London, albeit my beloved home, is a very expensive place. But, sometimes you can unearth some mighty fine places that cost you absolutely nothing! And one such place is the London Mithraeum.

The temple was discovered ‘by fluke’ after World War 2, on a bomb site. It generated huge public interest and was eventually rebuilt 100 m away. Although it was acknowledged as a great Roman monument, the reconstruction was heavily criticised. When Bloomberg acquired the site in 2010, they became responsible for the site and taking it to the next phase. They were able to work with experts to dismantle and reconstruct the temple in its original location, and making it accessible to the general public.

Underneath Bloomberg Space in the heart of the city, lies the reconstructed ruins of the Mithraeum temple. However, as you walk in on ground level, you are greeted by a space, currently occupied by the work of Isabella Norton called ‘Another View from Nowhere’. The structure and the tapestry are inspired by the location, both geographical and archaeologically.

London Mithraeum, London for free, Isabella Norton

Moving around the corner, an inventive wall displays shows the artefacts that were discovered on the site as Bloomberg built their European headquarters. Just as our belongings tell a story about us, these too are a glimpse into our Roman ancestors who once lived here. The tablet provided (or you can download an app) helps you navigate the artefacts and gleam a little more information.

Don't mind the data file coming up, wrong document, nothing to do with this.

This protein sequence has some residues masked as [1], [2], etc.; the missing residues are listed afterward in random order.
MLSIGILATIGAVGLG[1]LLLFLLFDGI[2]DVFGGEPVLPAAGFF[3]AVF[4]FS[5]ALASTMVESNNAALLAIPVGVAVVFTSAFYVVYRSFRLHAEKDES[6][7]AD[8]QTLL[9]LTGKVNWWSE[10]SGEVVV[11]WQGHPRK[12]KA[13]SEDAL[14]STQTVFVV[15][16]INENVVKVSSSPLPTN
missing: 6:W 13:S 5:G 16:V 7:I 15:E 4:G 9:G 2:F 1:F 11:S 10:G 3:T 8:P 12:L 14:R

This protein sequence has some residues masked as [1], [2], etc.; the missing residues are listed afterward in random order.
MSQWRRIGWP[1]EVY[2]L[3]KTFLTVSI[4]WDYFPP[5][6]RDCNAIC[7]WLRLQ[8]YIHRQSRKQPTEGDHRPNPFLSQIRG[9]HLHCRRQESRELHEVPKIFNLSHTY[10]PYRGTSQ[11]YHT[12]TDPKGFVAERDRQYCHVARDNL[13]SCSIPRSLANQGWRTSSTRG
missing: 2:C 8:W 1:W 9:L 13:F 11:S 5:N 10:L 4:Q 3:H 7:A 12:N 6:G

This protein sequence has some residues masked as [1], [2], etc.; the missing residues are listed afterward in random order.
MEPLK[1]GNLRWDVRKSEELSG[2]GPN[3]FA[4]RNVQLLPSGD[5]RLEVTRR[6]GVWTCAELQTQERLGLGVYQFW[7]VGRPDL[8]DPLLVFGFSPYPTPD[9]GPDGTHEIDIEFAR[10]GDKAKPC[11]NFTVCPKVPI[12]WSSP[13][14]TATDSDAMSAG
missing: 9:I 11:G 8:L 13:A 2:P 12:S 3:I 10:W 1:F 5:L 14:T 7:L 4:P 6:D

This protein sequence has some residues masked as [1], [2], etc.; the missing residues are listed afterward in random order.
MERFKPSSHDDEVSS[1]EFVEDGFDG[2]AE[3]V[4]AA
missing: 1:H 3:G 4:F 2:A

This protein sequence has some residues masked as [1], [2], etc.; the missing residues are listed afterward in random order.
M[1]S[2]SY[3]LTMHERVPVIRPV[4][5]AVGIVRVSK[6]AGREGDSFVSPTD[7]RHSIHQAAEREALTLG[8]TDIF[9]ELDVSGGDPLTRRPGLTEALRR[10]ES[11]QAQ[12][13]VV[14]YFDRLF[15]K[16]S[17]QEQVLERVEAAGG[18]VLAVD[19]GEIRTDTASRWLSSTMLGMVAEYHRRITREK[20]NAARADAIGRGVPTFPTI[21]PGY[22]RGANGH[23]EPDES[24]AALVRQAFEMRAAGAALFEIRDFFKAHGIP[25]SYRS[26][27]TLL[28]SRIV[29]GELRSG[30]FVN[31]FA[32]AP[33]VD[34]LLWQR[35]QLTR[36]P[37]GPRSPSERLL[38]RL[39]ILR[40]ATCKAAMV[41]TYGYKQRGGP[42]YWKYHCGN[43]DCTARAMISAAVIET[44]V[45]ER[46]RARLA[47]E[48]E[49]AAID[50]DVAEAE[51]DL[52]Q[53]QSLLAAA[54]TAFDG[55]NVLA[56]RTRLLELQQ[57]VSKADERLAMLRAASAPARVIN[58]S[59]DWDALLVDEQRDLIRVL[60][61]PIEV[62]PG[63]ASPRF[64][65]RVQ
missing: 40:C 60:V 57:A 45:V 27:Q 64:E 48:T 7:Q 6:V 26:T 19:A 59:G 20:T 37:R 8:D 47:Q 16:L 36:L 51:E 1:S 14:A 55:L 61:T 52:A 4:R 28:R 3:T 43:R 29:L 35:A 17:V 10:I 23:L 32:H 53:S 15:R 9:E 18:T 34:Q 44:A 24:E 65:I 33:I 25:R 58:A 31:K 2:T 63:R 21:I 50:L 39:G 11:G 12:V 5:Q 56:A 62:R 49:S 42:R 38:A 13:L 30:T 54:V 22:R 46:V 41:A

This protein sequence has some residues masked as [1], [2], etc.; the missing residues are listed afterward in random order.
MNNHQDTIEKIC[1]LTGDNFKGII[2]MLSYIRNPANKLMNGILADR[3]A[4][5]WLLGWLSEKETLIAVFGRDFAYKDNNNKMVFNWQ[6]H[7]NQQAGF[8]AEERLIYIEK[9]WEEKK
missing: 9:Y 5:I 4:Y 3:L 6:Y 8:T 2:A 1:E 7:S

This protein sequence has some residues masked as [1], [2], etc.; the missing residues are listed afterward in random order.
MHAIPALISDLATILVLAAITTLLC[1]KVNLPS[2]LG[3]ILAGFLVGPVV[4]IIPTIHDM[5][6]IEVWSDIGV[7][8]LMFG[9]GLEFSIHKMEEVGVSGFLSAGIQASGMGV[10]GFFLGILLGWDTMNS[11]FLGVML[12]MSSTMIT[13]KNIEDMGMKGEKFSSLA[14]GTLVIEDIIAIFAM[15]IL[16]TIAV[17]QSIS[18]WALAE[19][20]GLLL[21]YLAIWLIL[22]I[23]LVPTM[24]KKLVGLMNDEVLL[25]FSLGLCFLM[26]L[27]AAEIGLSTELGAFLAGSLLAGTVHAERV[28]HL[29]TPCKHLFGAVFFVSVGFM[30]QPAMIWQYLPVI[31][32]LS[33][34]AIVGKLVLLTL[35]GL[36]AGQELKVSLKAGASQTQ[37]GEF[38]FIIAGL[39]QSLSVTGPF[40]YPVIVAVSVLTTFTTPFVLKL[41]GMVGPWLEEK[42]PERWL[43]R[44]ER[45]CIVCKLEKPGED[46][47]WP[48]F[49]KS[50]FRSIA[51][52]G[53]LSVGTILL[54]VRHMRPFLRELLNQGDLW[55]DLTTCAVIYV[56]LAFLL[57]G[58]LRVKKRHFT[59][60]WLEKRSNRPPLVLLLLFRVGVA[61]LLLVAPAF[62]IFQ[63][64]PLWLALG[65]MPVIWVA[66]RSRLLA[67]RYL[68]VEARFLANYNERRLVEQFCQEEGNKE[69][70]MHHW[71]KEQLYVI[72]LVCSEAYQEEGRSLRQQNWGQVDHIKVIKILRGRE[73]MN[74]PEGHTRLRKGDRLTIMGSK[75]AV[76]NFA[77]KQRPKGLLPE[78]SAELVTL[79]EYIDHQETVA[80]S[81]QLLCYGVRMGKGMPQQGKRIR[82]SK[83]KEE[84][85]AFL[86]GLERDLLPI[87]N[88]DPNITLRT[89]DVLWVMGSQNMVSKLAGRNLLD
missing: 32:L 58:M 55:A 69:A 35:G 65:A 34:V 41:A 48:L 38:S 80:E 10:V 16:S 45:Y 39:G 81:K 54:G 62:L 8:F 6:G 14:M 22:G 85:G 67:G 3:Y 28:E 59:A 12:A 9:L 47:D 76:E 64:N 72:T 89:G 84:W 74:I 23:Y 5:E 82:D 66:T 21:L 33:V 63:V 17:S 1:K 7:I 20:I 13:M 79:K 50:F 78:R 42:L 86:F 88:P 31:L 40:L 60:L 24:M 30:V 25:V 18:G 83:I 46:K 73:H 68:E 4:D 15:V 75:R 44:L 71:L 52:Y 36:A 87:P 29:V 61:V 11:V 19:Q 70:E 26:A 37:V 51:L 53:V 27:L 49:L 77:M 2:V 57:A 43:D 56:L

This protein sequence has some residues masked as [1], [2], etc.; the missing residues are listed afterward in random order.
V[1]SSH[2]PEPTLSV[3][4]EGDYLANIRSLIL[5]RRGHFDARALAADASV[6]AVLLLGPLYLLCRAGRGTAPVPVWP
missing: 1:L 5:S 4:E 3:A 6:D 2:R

London mithraeum, roman temple in London,

Apparently 140,000 individual artefacts were recovered, giving us a real insight into how our capital city was founded under Roman rule. My own personal insight made me realise how many of the jewellery and clothes have influenced styles and fashions into the modern day! The gladiator sandals were very ‘on trend’ a couple of summers ago!

Then it is time to descend under gound to the ruins. An obvious thing to ask is why did our Roman ancestors live under ground? They didn’t. Centuries of civilisation and their accompanying landfill has led to the ground floor rising. This blew my tiny mind, I don’t mind admitting!

The London Mithraeeum was a temple of worship for the Mithras cult. The artefacts have helped to rebuild a picture of how we think they performed rituals and worshipped. The mezzanine level helps explain the theories behind the Mithras cult. I couldn’t help but think that the dark space with a galaxy projected onto the walls would be a rather good party space!

The temple itself, is within a dark room. enhanced by lighting and sound effects, making it more of an experience than merely observing some ruins. I was struck at how few places exist like this, and how lucky we are to have a 1800 year old temple within our city. If you think enthusing your children to visit an archaeological site may prove tricky, I think the execution of this into something that is more of an installation with a definite immersive element, may not just persuade them, but you will actually take them to somewhere they really enjoy.

London mithraeum, roman temple in London, free things to do in London

To visit the London Mithraem, you need to make an advance booking, and it’s open Tuesday – Sunday, however, it is absolutely free.

There are more ideas on what to do in London in my Exploring London series.